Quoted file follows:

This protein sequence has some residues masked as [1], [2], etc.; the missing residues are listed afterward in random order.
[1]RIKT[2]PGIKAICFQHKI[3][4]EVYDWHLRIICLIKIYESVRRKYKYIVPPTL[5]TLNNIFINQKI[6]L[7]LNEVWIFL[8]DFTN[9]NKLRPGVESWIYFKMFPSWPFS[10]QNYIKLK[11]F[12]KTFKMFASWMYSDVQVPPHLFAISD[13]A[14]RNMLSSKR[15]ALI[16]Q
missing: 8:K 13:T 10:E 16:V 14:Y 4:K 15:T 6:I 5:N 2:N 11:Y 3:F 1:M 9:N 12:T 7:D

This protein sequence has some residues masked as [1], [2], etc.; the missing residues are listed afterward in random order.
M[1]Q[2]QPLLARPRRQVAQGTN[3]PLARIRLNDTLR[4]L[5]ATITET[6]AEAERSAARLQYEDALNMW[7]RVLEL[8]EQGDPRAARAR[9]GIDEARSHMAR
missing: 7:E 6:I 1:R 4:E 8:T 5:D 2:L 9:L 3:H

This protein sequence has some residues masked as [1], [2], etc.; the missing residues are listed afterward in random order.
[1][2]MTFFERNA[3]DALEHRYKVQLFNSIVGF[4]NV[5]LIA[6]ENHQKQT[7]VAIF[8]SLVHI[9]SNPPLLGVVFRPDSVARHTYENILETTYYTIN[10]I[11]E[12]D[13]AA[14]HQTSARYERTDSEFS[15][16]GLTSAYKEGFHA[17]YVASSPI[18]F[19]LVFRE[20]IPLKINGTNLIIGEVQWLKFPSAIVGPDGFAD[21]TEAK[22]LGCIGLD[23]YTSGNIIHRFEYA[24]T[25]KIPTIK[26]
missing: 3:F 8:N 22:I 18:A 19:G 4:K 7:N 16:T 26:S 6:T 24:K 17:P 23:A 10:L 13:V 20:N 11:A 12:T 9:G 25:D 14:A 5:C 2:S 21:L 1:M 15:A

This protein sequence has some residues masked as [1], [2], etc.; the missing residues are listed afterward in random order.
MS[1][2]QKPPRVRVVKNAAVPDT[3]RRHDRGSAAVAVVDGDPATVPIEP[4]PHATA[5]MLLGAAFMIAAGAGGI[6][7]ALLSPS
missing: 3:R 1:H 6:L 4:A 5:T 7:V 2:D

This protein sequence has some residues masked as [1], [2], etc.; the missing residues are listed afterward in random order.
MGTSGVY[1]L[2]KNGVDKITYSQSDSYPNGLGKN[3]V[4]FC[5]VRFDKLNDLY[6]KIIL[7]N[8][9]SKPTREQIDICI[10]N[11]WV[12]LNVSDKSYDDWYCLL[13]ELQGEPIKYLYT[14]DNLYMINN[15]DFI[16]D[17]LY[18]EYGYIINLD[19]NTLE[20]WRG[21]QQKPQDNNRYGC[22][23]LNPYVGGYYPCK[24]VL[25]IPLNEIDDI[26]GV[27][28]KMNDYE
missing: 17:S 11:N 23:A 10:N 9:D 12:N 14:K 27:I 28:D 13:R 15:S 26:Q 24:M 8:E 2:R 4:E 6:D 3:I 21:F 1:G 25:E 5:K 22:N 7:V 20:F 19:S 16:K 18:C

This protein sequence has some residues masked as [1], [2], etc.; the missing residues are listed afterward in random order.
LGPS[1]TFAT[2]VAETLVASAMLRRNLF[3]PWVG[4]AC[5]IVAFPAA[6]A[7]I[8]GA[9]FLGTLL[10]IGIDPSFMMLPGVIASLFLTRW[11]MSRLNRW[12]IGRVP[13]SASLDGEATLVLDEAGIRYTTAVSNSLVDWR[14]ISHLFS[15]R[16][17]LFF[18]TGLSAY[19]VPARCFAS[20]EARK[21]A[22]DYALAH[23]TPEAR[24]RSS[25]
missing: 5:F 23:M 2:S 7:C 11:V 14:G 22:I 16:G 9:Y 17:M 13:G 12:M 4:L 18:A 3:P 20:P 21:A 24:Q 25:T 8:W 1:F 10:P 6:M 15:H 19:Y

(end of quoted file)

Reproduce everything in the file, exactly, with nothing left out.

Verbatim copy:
This protein sequence has some residues masked as [1], [2], etc.; the missing residues are listed afterward in random order.
[1]RIKT[2]PGIKAICFQHKI[3][4]EVYDWHLRIICLIKIYESVRRKYKYIVPPTL[5]TLNNIFINQKI[6]L[7]LNEVWIFL[8]DFTN[9]NKLRPGVESWIYFKMFPSWPFS[10]QNYIKLK[11]F[12]KTFKMFASWMYSDVQVPPHLFAISD[13]A[14]RNMLSSKR[15]ALI[16]Q
missing: 8:K 13:T 10:E 16:V 14:Y 4:K 15:T 6:I 5:N 2:N 11:Y 3:F 1:M 9:N 12:T 7:D

This protein sequence has some residues masked as [1], [2], etc.; the missing residues are listed afterward in random order.
M[1]Q[2]QPLLARPRRQVAQGTN[3]PLARIRLNDTLR[4]L[5]ATITET[6]AEAERSAARLQYEDALNMW[7]RVLEL[8]EQGDPRAARAR[9]GIDEARSHMAR
missing: 7:E 6:I 1:R 4:E 8:T 5:D 2:L 9:L 3:H

This protein sequence has some residues masked as [1], [2], etc.; the missing residues are listed afterward in random order.
[1][2]MTFFERNA[3]DALEHRYKVQLFNSIVGF[4]NV[5]LIA[6]ENHQKQT[7]VAIF[8]SLVHI[9]SNPPLLGVVFRPDSVARHTYENILETTYYTIN[10]I[11]E[12]D[13]AA[14]HQTSARYERTDSEFS[15][16]GLTSAYKEGFHA[17]YVASSPI[18]F[19]LVFRE[20]IPLKINGTNLIIGEVQWLKFPSAIVGPDGFAD[21]TEAK[22]LGCIGLD[23]YTSGNIIHRFEYA[24]T[25]KIPTIK[26]
missing: 3:F 8:N 22:I 18:A 19:G 4:K 7:N 16:T 26:S 6:T 24:K 17:P 23:A 10:L 13:V 20:N 11:A 12:T 9:G 25:D 14:A 5:C 2:S 21:L 1:M 15:A

This protein sequence has some residues masked as [1], [2], etc.; the missing residues are listed afterward in random order.
MS[1][2]QKPPRVRVVKNAAVPDT[3]RRHDRGSAAVAVVDGDPATVPIEP[4]PHATA[5]MLLGAAFMIAAGAGGI[6][7]ALLSPS
missing: 3:R 1:H 6:L 4:A 5:T 7:V 2:D

This protein sequence has some residues masked as [1], [2], etc.; the missing residues are listed afterward in random order.
MGTSGVY[1]L[2]KNGVDKITYSQSDSYPNGLGKN[3]V[4]FC[5]VRFDKLNDLY[6]KIIL[7]N[8][9]SKPTREQIDICI[10]N[11]WV[12]LNVSDKSYDDWYCLL[13]ELQGEPIKYLYT[14]DNLYMINN[15]DFI[16]D[17]LY[18]EYGYIINLD[19]NTLE[20]WRG[21]QQKPQDNNRYGC[22][23]LNPYVGGYYPCK[24]VL[25]IPLNEIDDI[26]GV[27][28]KMNDYE
missing: 17:S 11:N 23:A 10:N 9:D 12:N 14:K 27:I 28:D 13:R 15:S 26:Q 24:M 8:E 2:R 4:E 6:D 3:I 21:F 1:G 25:E 5:K 22:N 7:V 20:F 19:S 16:K 18:C

This protein sequence has some residues masked as [1], [2], etc.; the missing residues are listed afterward in random order.
LGPS[1]TFAT[2]VAETLVASAMLRRNLF[3]PWVG[4]AC[5]IVAFPAA[6]A[7]I[8]GA[9]FLGTLL[10]IGIDPSFMMLPGVIASLFLTRW[11]MSRLNRW[12]IGRVP[13]SASLDGEATLVLDEAGIRYTTAVSNSLVDWR[14]ISHLFS[15]R[16][17]LFF[18]TGLSAY[19]VPARCFAS[20]EARK[21]A[22]DYALAH[23]TPEAR[24]RSS[25]
missing: 5:F 23:M 2:S 7:C 11:V 14:G 22:I 16:G 9:Y 17:M 13:G 12:M 4:L 18:A 3:P 20:P 21:A 24:Q 25:T 8:W 1:F 10:P 6:M 15:H 19:Y